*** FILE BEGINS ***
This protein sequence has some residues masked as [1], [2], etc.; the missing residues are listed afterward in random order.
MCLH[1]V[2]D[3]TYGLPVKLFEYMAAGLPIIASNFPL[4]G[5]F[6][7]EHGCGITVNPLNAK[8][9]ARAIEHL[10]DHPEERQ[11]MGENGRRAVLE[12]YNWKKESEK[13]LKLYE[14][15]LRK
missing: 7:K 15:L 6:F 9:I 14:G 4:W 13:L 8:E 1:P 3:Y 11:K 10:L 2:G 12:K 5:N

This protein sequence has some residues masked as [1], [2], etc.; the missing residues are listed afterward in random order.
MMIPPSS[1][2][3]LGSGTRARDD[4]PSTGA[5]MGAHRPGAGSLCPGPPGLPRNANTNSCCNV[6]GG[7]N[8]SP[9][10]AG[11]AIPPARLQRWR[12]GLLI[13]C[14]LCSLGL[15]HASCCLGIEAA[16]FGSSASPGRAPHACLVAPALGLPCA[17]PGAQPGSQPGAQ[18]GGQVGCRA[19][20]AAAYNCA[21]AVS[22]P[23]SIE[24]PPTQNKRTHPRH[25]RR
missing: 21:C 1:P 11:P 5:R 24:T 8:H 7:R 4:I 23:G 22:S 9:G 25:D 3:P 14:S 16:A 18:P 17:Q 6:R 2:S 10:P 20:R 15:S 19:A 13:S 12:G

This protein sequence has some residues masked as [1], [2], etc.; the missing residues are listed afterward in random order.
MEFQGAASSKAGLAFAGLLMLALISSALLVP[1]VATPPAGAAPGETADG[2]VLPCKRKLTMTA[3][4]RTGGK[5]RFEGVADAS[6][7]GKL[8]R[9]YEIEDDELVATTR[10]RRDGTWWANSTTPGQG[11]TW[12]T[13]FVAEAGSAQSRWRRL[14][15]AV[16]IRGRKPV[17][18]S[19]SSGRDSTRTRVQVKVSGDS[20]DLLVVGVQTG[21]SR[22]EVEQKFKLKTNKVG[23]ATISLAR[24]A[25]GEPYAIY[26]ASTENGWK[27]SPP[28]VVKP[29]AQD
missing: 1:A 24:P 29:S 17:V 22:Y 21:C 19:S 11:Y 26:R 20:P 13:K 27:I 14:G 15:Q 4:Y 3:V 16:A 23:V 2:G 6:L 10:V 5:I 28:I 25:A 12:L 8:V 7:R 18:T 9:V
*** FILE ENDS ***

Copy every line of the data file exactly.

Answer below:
This protein sequence has some residues masked as [1], [2], etc.; the missing residues are listed afterward in random order.
MCLH[1]V[2]D[3]TYGLPVKLFEYMAAGLPIIASNFPL[4]G[5]F[6][7]EHGCGITVNPLNAK[8][9]ARAIEHL[10]DHPEERQ[11]MGENGRRAVLE[12]YNWKKESEK[13]LKLYE[14][15]LRK
missing: 7:K 15:L 6:F 9:I 14:G 4:W 13:L 8:E 1:P 3:Y 11:K 10:L 2:G 12:K 5:N

This protein sequence has some residues masked as [1], [2], etc.; the missing residues are listed afterward in random order.
MMIPPSS[1][2][3]LGSGTRARDD[4]PSTGA[5]MGAHRPGAGSLCPGPPGLPRNANTNSCCNV[6]GG[7]N[8]SP[9][10]AG[11]AIPPARLQRWR[12]GLLI[13]C[14]LCSLGL[15]HASCCLGIEAA[16]FGSSASPGRAPHACLVAPALGLPCA[17]PGAQPGSQPGAQ[18]GGQVGCRA[19][20]AAAYNCA[21]AVS[22]P[23]SIE[24]PPTQNKRTHPRH[25]RR
missing: 21:C 1:P 11:P 5:R 24:T 8:H 7:R 4:I 23:G 22:S 9:G 25:D 3:P 14:S 16:A 18:P 17:Q 6:R 2:S 10:P 20:R 15:S 19:A 13:S 12:G

This protein sequence has some residues masked as [1], [2], etc.; the missing residues are listed afterward in random order.
MEFQGAASSKAGLAFAGLLMLALISSALLVP[1]VATPPAGAAPGETADG[2]VLPCKRKLTMTA[3][4]RTGGK[5]RFEGVADAS[6][7]GKL[8]R[9]YEIEDDELVATTR[10]RRDGTWWANSTTPGQG[11]TW[12]T[13]FVAEAGSAQSRWRRL[14][15]AV[16]IRGRKPV[17][18]S[19]SSGRDSTRTRVQVKVSGDS[20]DLLVVGVQTG[21]SR[22]EVEQKFKLKTNKVG[23]ATISLAR[24]A[25]GEPYAIY[26]ASTENGWK[27]SPP[28]VVKP[29]AQD
missing: 1:A 24:P 29:S 17:V 22:Y 21:C 19:S 11:Y 26:R 20:P 13:K 27:I 14:G 15:Q 4:Y 3:V 16:A 23:V 2:G 6:L 10:V 5:I 28:I 25:A 12:L 8:V 7:R 18:T 9:V